• Often located out of town and therefore not in easy walking distance.
  • "Bargains" and discounts can be rare.


This may seem a strange place to buy houseplants, but seeing as many Supermarkets sell all kinds of things these days it probably isn't overly surprising you can find plants for sale too.

They tend to be incredibly cheap, but the range is often limited, quickly changes and the stock may not be of great quality.

  • Very cheap.
  • Bargains or deals to be had.
  • Usually good refund or exchange policy if plants fail.
  • Sometimes sold as "gifts" or "presents" so they're presented in beautiful, "ready to give" containers.
  • Quality can be poor.
  • Limited or no staff knowledge about plants.
  • Basic range.

High Street Plant Shop

These tend to be shops which focus almost exclusively on plants and quite often are in an area with lots of passing trade.

This shop is packed with wonderful houseplants

This shop is packed with wonderful houseplants for sale.

Their reputation is paramount to their survival and the owners have to pay heavy rents for such popular locations. With this in mind you may pay a little more than in other places, but because the expertise on hand will be exceptional they're definitely a strong contender for one of the best places to buy healthy houseplants.

The designs of the stores are often gorgeous normally demostrate that the owners have a real passion for plants and know their stuff.

  • Exceptional quality.
  • Fantastic advice and knowledge.
  • Will often have unusual and rare plants for sale.
  • Can be difficult to move large or heavy plants due to lack of nearby parking.
  • Not often a good place for "bargains".

High Street Department Store

An good high street store will stock a variety of well treated seasonal houseplants at inexpensive prices. However in our experience, in most department stores the plants are not the main focus of the shop, i.e. it might specialise in clothing or food and the plants are just an after thought or "add on" at the tills.

Therefore regrettably most plants in these places are not well looked after and dead or diseased plants are quite common. If you're looking for a particular plant this may not be the best place to start your search, however you could still find a good deal.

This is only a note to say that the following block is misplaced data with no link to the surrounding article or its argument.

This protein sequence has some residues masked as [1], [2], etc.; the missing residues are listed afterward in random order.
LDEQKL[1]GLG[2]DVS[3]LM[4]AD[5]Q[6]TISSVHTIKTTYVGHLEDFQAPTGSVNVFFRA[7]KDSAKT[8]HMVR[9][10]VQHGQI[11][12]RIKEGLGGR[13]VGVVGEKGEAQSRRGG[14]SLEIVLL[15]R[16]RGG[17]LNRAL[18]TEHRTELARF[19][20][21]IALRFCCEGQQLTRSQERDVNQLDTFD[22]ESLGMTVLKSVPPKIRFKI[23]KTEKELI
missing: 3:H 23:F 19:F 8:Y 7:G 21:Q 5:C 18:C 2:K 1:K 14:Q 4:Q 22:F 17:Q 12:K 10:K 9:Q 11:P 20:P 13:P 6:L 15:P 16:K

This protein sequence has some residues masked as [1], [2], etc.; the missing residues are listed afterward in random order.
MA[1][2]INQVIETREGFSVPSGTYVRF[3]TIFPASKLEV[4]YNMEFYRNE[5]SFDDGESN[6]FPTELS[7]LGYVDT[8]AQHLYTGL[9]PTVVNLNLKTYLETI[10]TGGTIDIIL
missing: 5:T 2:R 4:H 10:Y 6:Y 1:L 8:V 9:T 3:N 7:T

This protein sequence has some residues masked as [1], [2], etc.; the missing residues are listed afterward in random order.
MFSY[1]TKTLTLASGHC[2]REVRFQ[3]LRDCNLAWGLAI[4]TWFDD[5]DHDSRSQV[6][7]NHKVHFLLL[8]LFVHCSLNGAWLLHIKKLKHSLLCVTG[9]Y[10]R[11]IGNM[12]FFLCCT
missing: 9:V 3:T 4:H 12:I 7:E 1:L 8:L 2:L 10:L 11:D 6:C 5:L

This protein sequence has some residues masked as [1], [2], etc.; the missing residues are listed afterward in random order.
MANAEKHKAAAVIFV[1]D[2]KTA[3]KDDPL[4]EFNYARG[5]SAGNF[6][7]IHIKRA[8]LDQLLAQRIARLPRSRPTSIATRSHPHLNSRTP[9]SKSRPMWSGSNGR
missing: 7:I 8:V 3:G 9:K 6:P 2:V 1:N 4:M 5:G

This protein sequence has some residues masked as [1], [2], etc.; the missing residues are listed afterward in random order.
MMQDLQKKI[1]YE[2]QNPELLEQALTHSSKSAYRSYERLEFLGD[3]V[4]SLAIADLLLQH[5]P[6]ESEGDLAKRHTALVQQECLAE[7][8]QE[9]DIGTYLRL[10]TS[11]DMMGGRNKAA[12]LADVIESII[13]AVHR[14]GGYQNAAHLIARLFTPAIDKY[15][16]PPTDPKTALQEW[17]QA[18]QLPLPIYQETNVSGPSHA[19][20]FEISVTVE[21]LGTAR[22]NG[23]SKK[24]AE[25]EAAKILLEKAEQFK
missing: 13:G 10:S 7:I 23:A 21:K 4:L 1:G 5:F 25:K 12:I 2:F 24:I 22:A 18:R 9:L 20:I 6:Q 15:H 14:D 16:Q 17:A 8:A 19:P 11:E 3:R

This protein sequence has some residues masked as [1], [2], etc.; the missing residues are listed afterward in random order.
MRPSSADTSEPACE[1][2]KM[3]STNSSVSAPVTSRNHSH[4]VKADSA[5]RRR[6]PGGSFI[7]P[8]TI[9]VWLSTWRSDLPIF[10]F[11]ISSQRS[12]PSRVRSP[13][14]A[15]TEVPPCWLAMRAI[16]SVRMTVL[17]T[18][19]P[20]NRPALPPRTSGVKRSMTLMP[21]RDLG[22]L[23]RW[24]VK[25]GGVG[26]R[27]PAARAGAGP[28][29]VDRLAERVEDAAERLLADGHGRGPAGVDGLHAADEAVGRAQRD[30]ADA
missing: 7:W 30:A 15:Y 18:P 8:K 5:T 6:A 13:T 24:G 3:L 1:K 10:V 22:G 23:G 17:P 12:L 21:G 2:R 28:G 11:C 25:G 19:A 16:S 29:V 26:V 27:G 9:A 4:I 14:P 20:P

• Convenient way to buy.
  • Reasonably priced.
  • Quality is normally only average at best.
  • Limited or no staff knowledge about plants.
  • Only basic range consisting of common or popular varieties.


These chain stores often have a "garden centre" or house decoration section, which will inevitably sell houseplants.

Houseplants for sale in a big box store

Plants and planters for sale in a big box store.

Prices are normally fair, and the selection varied. Quality is often excellent, although the staff members may not be well trained in "plants" and the care labels attached to the pots are often generic in their instructions.

  • Good number of plants to choose from.
  • Often well looked after.
  • Usually good refund or exchange policy if plants fail.
  • Fair price.
  • Normally located out of town.
  • Limited or no staff knowledge about plants.
  • Only basic range of common or popular houseplants for sale.

Florist and Market Stalls

Most aspects of a Market Stall and a Florist tend to be average in terms of the range of houseplants they sell.

Due to space limitations, these places tend to be quite small spaces, or they're also selling other services or products at the same time. For example in the case of a Florist most of the space will be reserved for their cut flowers.

Florist market store selling houseplants

A Florist market store selling houseplants.

However don't let this put you off as this could still be a good spot to find more common varieties of well cared for houseplants.

  • Fair prices.
  • Convenient.
  • The sellers can be very knowledgeable about what they are selling.
  • Extremely limited range.
  • Can be difficult to return plants which fail.

Fetes / Fairs etc

It's quite common at Fetes / Fairs to find amateur stalls selling garden plants but you may also find ones selling home grown indoor plants too. The selection however is often very limited and you will normally only find types which are very easy for the lay person to propagate, i.e. Spider Plants.

Prices can be quite varied although often a high proportion, if not all, of the sale price will go to the very reason for holding the Fete in the first place , i.e. to a charity or a school.

  • Money raised is usually going to a good cause.
  • Good bargains can be found.
  • Very few house plants are sold at fates.
  • Quality will be unknown.

Have we missed any? Where do you buy your houseplants from? Tell us in the comments below.

About the Author

Tom Knight

Tom Knight

Over the last 20 years, Tom has successfully owned hundreds of houseplants and is always happy to share knowledge and lend his horticulture skills to those in need. He is the main content writer for the .